Briefing on Growth and Employment in the Post-2015 Development Agenda, New York, 13 December 2012
A briefing on growth and employment in the post-2015 development agenda was organized by the Permanent Mission of Japan to the UN, ILO and UNDP, on 13 December 2012.
The consultation on growth and employment is part of a broader consultation process organized by the United Nations – eleven thematic and over sixty national consultations.
Japan puts high priority on the post-2015 development agenda and welcomes the UN initiative to organize wide-ranging consultations, said Katsuhiko Takahashi, Minister at the Permanent Mission of Japan to the UN, opening the Briefing. The Government of Japan also convenes a Contact Group for informal policy dialogue on the post-2015 development agenda. Magdy Martinez-Soliman of UNDP and Telma Viale of ILO, the two organizations leading the consultations on this theme, thanked Japan for leadership and support to the UN.
Magdy Martinez-Soliman, Deputy Director of the Bureau for Development Policy in UNDP, highlighted key messages emerged from the first consultation on growth and employment in the post-2015 agenda which took place in Tokyo in May 2012:
Growth and jobs must be brought to the centre of the new development agenda. The centrality of jobs is a major lesson from recent crises, echoed from the Arab Spring movements to Occupy Wall Street.
Regulations and training systems should help people who are left out of the labour markets, either because of limited skills or because of their gender, ethnicity or age.
Countries should have a space to develop their own policies, while the global agenda should provide a common space to collaborate on issues such as climate change.
He said that the humanity faces a fundamental challenge – how to generate growth and jobs while protecting our planet. We should build a development model where sustainability, economic dynamism and employment generation go hand-in-hand.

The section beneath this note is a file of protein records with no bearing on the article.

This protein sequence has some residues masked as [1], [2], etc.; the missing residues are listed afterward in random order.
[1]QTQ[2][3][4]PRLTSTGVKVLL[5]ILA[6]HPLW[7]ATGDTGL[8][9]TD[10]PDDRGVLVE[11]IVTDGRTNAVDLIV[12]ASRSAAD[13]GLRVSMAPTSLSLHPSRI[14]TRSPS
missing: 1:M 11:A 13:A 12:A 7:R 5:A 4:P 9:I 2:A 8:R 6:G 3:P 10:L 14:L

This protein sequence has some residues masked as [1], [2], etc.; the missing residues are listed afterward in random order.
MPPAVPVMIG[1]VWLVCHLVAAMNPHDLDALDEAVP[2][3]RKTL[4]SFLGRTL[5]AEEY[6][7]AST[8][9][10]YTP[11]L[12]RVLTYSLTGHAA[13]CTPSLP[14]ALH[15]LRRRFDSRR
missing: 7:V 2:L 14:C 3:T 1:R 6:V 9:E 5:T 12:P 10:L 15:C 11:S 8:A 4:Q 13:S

Telma Viale, Special Representative of ILO to the UN, underscored that job creation is one of the most pressing challenges in the next decade, with 40 million young people entering the labour force every year. Employment must be actively pursued as a goal of macroeconomic and other policies.
Economic growth must be commensurate with increase in decent jobs, accompanied by social protection, active labour market policies and skills development.
Social protection has a transformative nature and reduces inequalities. For example, Brazil’s social protection schemes reduced poverty by 36 percent within six years. Chile, India, Turkey and South Africa have implemented social protection schemes, incorporating a gender perspective. But today, 80 percent of the world population lives without any basic social protection.
Since the global meeting in Tokyo, issues of full and productive employment and social protection emerged in other key fora, including the Rio+20 Conference, the ECOSOC Annual Ministerial Review and the ILO Governing Body meeting.
Degol Hailu, Senior Adviser at UNDP, summarized ten policy recommendations from the global consultation in Tokyo:
- Increasing agricultural productivity by investing in rural infrastructure, technology, extension services and access to credit, especially women
- Providing incentives to increase productive capacities for structural transformation. This can be done by investing in infrastructure, new technologies and improving the business environment.
- Linking natural resource extraction to employment generation. In Sub-saharan Africa, 25 percent of GDP is produced by extraction of oil, gas and minerals, but this sector generates only about 3 percent of jobs.